Life At Its Best: Step out of your comfort zone, show some love
By By Jim Graff
July 11, 2014 at 2:11 a.m.
Many businesses use rewards programs. They offer opportunities to become gold card members or frequent flyers.
There are many benefits that come from joining, but there are also requirements. You have to spend a certain sum or fly so many miles to be considered elite. In the end, some people decline their offer, but it's not because they don't want the rewards. They simply don't want the requirements.
Unfortunately, many people have a similar experience in church. They come and hear all the benefits of connecting to God's family. They get excited about how He can make their life better. But then they see stipulations.
For some, it's when seeking membership. They're made to feel that their life isn't together enough to join a church family. For others, it's when they start pursuing fellowship within the church.
They find a certain status connected to ministry teams or small groups. The exclusive environments slowly push them away. In the end, they decide that while they want the rewards, they don't want the requirements that come with it.
This isn't a new issue. It was present even in Jesus' time. Back then, there were religious leaders called Pharisees. They spent much time in God's house and zealously studied His law. However, they used their knowledge to gain status rather than to spread salvation. As a result, they turned people away from Christ.
In Matthew 23:13, Jesus said, "You hypocrites. You shut the door of the kingdom of heaven in people's faces." It sounds harsh, I know. But He wasn't speaking out of hatred for the Pharisees but out of love for people. He wanted everyone to experience the life He had to offer. He was determined to tear down anything that hindered people from connecting to Him.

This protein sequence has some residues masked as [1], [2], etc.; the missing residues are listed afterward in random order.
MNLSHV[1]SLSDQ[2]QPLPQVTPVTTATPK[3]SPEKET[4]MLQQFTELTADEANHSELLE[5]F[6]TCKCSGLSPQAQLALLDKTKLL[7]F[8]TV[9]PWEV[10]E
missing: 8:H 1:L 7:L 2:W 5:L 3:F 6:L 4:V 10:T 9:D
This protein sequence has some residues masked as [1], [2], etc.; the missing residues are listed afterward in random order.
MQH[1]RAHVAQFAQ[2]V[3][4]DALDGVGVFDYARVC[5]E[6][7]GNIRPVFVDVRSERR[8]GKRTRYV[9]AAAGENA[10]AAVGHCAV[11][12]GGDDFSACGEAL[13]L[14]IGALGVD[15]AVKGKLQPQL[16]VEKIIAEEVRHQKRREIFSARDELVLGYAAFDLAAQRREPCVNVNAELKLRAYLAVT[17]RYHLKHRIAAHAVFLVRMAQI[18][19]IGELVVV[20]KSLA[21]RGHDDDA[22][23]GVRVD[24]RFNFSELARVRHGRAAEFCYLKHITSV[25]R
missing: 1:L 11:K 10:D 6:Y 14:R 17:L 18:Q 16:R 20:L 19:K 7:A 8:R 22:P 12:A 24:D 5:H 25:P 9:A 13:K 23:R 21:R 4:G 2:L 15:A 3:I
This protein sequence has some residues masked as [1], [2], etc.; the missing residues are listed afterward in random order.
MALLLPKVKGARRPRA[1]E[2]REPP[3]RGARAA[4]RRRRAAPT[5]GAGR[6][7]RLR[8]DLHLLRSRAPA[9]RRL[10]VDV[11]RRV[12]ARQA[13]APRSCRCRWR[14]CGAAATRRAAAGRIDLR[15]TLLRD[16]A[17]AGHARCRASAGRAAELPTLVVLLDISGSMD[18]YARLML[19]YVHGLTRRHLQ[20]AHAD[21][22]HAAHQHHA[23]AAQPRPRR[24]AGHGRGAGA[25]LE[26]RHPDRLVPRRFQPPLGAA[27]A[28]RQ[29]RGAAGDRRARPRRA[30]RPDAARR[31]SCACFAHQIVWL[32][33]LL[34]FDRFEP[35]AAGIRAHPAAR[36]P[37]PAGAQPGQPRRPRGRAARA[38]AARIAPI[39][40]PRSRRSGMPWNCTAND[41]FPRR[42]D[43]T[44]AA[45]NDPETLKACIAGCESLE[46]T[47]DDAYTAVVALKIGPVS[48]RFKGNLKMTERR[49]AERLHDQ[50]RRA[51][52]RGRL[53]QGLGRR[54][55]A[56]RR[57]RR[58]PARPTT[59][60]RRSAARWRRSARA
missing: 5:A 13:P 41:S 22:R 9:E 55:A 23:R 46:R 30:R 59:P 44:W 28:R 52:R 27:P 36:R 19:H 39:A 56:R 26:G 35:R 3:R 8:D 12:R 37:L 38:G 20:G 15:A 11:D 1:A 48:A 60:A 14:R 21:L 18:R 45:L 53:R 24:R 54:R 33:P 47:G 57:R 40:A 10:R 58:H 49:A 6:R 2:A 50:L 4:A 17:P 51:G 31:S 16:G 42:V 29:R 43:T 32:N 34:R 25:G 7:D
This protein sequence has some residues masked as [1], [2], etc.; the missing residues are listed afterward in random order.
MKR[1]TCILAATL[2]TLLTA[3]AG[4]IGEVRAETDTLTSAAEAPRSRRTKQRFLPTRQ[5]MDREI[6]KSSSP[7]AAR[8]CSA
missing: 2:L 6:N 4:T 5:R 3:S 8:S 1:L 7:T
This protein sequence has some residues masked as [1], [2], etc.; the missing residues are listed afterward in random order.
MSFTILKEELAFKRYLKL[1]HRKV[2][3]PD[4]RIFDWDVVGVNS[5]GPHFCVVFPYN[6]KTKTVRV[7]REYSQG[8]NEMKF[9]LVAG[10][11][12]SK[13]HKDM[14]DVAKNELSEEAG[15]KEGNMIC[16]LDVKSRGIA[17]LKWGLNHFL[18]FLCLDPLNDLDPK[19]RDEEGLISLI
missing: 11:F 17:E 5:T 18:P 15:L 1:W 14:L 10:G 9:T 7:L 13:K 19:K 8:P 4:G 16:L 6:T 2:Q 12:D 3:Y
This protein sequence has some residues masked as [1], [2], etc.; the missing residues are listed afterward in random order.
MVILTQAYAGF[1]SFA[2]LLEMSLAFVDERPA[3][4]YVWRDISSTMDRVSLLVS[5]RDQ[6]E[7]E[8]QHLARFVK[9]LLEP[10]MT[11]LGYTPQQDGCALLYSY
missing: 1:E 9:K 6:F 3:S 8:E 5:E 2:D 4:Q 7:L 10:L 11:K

The same holds true today. Jesus came for all of us. His message is for everyone and so is His church. He has called us to be sharers and servants of His kingdom. In order to do so, we have to make some intentional changes.
First, we have to accept our imperfection. As the church, we feel an unnecessary burden to perform well. Of course, we should always do our best to follow God, but we don't have to live afraid to mess up.
Jesus said in John 13:35, "Your love for one another will prove to the world that you're my disciples." He didn't say our performance. He said our love. We must recognize that it's not how good we are but how well we love that ultimately attracts the world.
Then, we must recognize that we exist for everyone. Many times, we create an exclusive culture - not out of conceit but out of comfort. It's easier to be around people who are similar to us. But we'll never reach the world that way.
Instead, we must be intentional about inviting others into our world. Sure, it may be awkward at first, but chances are someone once took that step for you. Now, it's time to return the favor. Step out and show someone Jesus' love today.
Jim Graff is the senior pastor of Faith Family Church in Victoria. Visit faithfamilyvictoria.com.